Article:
Abstract or Introduction
What is lacking in the German compliance regime for internal financial controls – in comparison to the U.S. approach – and what has to be changed in terms of legal and practical compliance regulations regarding internal controls over financial reporting?
This paper is organized as follows. Part II explores the Wirecard scandal, with special emphasis on the failures in internal financial controls. Part III then examines the U.S. legal framework in this domain, most importantly the Sarbanes Oxley Act of 2002 but also the Sentencing Guidelines, the Caremark Decision, the doctrine of respondeat superior, and the use of deferred- and non-prosecution agreements (DPAs and NPAs) to support enforcement of compliance obligations. The aim of this analysis is to illustrate how a healthy and effective compliance system regarding internal control over financial reporting is organized and enforced. Part IV then examines the current legal framework in Germany to implement a compliance system, finding, in effect, that there is none, at least as compared to the US model. Part V then turns to the question of reform in the German legal and regulatory landscape, analyzed from the perspective of the US model, with a special focus on the potential impact of the proposed Act to Strengthen Business Integrity (Verbandssanktionengesetz).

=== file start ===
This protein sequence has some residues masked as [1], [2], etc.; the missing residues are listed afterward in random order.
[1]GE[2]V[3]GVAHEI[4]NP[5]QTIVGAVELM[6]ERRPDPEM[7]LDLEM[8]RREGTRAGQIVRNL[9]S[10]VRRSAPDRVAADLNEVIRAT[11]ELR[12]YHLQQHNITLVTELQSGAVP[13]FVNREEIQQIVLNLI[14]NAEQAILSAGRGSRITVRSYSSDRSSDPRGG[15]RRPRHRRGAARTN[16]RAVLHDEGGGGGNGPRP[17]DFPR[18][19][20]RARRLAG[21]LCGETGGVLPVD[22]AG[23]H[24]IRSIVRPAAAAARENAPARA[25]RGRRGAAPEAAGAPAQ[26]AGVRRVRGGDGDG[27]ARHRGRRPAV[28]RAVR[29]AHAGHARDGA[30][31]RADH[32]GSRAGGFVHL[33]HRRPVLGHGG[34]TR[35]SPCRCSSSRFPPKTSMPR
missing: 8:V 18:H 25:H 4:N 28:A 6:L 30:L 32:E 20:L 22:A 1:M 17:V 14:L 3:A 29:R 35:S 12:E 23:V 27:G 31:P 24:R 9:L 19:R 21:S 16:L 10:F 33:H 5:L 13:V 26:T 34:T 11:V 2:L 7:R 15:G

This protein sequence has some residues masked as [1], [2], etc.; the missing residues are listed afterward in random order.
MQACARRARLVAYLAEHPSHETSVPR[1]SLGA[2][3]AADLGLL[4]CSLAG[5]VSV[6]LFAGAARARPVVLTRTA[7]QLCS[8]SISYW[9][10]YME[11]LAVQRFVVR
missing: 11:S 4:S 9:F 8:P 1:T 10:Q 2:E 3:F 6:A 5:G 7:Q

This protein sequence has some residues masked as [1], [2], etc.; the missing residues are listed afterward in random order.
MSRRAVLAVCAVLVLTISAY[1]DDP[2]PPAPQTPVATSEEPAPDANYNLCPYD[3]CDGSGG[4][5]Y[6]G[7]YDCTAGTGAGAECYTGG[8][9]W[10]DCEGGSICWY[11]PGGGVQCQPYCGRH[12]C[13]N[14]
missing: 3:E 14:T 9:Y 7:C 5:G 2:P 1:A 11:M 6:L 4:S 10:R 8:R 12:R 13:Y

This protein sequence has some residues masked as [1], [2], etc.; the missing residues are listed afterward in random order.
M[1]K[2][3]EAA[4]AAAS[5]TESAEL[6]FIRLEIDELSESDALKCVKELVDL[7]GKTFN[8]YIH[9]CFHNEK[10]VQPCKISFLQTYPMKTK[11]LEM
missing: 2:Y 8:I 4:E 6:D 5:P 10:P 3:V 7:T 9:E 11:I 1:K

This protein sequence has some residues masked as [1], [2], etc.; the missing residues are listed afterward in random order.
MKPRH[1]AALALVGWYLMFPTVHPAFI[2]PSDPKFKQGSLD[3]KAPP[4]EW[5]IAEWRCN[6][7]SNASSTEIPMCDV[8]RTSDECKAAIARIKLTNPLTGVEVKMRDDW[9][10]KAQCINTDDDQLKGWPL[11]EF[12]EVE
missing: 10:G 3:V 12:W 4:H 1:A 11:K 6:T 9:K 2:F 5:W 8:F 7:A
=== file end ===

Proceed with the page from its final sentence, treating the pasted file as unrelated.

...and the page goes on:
- Quote paper
- Joel Ziv (Author), 2021, Germany's compliance system for internal financial controls after Wirecard. What can be learned from the United States?, Munich, GRIN Verlag, https://www.grin.com/document/1133634